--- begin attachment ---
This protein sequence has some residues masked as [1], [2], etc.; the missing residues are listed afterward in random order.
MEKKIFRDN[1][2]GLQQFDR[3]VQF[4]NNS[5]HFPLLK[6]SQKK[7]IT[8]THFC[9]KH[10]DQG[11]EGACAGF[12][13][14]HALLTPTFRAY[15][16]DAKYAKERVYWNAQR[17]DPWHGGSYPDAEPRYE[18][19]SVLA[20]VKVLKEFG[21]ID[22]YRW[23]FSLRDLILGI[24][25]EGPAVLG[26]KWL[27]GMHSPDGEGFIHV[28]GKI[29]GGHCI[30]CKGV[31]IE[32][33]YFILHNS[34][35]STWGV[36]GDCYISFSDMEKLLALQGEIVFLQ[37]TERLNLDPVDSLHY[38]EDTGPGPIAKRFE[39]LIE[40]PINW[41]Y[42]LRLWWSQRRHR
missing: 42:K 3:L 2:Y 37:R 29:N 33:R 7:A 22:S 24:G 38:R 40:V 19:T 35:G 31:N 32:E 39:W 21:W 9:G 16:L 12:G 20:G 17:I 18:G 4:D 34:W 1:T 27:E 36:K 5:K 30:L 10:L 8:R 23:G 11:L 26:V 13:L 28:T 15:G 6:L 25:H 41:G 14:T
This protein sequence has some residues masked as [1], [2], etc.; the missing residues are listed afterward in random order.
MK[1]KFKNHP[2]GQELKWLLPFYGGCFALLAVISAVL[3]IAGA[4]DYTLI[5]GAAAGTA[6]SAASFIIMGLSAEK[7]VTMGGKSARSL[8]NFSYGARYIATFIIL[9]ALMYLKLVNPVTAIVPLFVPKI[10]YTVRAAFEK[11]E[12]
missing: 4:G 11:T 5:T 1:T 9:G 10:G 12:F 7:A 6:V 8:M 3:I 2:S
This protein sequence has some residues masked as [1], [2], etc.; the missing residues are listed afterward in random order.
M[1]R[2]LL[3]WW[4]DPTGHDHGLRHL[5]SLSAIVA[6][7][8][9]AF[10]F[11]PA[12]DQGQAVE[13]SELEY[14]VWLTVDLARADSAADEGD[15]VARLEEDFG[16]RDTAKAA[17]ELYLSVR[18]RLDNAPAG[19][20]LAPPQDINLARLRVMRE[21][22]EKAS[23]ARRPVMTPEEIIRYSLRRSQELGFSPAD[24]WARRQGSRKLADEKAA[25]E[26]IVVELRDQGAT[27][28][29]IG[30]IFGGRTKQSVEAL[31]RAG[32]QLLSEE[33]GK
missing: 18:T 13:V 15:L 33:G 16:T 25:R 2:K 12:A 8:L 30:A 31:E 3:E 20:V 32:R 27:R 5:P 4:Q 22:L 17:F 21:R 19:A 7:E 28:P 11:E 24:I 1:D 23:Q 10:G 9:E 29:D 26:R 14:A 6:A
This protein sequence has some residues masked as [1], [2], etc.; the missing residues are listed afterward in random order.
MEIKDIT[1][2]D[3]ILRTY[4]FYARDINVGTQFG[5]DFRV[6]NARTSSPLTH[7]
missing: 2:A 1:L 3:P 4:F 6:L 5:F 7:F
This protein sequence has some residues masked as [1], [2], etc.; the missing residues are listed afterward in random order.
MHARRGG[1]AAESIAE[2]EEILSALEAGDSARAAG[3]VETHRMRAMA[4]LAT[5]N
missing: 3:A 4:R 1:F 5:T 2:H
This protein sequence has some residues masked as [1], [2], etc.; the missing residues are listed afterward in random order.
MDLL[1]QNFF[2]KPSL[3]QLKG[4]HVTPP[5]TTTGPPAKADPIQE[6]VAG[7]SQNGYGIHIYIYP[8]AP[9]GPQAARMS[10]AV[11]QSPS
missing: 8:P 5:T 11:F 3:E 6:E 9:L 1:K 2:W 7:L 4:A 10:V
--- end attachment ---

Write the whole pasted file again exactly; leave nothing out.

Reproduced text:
This protein sequence has some residues masked as [1], [2], etc.; the missing residues are listed afterward in random order.
MEKKIFRDN[1][2]GLQQFDR[3]VQF[4]NNS[5]HFPLLK[6]SQKK[7]IT[8]THFC[9]KH[10]DQG[11]EGACAGF[12][13][14]HALLTPTFRAY[15][16]DAKYAKERVYWNAQR[17]DPWHGGSYPDAEPRYE[18][19]SVLA[20]VKVLKEFG[21]ID[22]YRW[23]FSLRDLILGI[24][25]EGPAVLG[26]KWL[27]GMHSPDGEGFIHV[28]GKI[29]GGHCI[30]CKGV[31]IE[32][33]YFILHNS[34][35]STWGV[36]GDCYISFSDMEKLLALQGEIVFLQ[37]TERLNLDPVDSLHY[38]EDTGPGPIAKRFE[39]LIE[40]PINW[41]Y[42]LRLWWSQRRHR
missing: 42:K 3:L 2:Y 37:R 29:N 33:R 7:A 22:S 24:G 38:R 40:V 19:T 35:G 31:N 32:E 39:W 21:W 9:G 16:L 12:G 20:G 17:I 18:G 4:D 34:W 1:T 27:E 36:K 5:K 30:L 10:L 8:R 23:G 11:L 26:V 13:L 28:T 15:G 6:L 25:H 41:G 14:T
This protein sequence has some residues masked as [1], [2], etc.; the missing residues are listed afterward in random order.
MK[1]KFKNHP[2]GQELKWLLPFYGGCFALLAVISAVL[3]IAGA[4]DYTLI[5]GAAAGTA[6]SAASFIIMGLSAEK[7]VTMGGKSARSL[8]NFSYGARYIATFIIL[9]ALMYLKLVNPVTAIVPLFVPKI[10]YTVRAAFEK[11]E[12]
missing: 4:G 11:T 5:T 1:T 9:G 10:G 12:F 7:A 6:V 8:M 3:I 2:S
This protein sequence has some residues masked as [1], [2], etc.; the missing residues are listed afterward in random order.
M[1]R[2]LL[3]WW[4]DPTGHDHGLRHL[5]SLSAIVA[6][7][8][9]AF[10]F[11]PA[12]DQGQAVE[13]SELEY[14]VWLTVDLARADSAADEGD[15]VARLEEDFG[16]RDTAKAA[17]ELYLSVR[18]RLDNAPAG[19][20]LAPPQDINLARLRVMRE[21][22]EKAS[23]ARRPVMTPEEIIRYSLRRSQELGFSPAD[24]WARRQGSRKLADEKAA[25]E[26]IVVELRDQGAT[27][28][29]IG[30]IFGGRTKQSVEAL[31]RAG[32]QLLSEE[33]GK
missing: 18:T 13:V 15:L 33:G 16:T 25:R 2:K 12:A 8:L 30:A 31:E 3:E 20:V 32:R 27:R 5:P 4:Q 22:L 17:F 21:R 19:A 7:E 28:P 11:E 24:I 1:D 23:Q 10:G 9:E 29:D 26:R 14:A 6:A
This protein sequence has some residues masked as [1], [2], etc.; the missing residues are listed afterward in random order.
MEIKDIT[1][2]D[3]ILRTY[4]FYARDINVGTQFG[5]DFRV[6]NARTSSPLTH[7]
missing: 2:A 1:L 3:P 4:F 6:L 5:F 7:F
This protein sequence has some residues masked as [1], [2], etc.; the missing residues are listed afterward in random order.
MHARRGG[1]AAESIAE[2]EEILSALEAGDSARAAG[3]VETHRMRAMA[4]LAT[5]N
missing: 3:A 4:R 1:F 5:T 2:H
This protein sequence has some residues masked as [1], [2], etc.; the missing residues are listed afterward in random order.
MDLL[1]QNFF[2]KPSL[3]QLKG[4]HVTPP[5]TTTGPPAKADPIQE[6]VAG[7]SQNGYGIHIYIYP[8]AP[9]GPQAARMS[10]AV[11]QSPS
missing: 8:P 5:T 11:F 3:E 6:E 9:L 1:K 2:W 7:L 4:A 10:V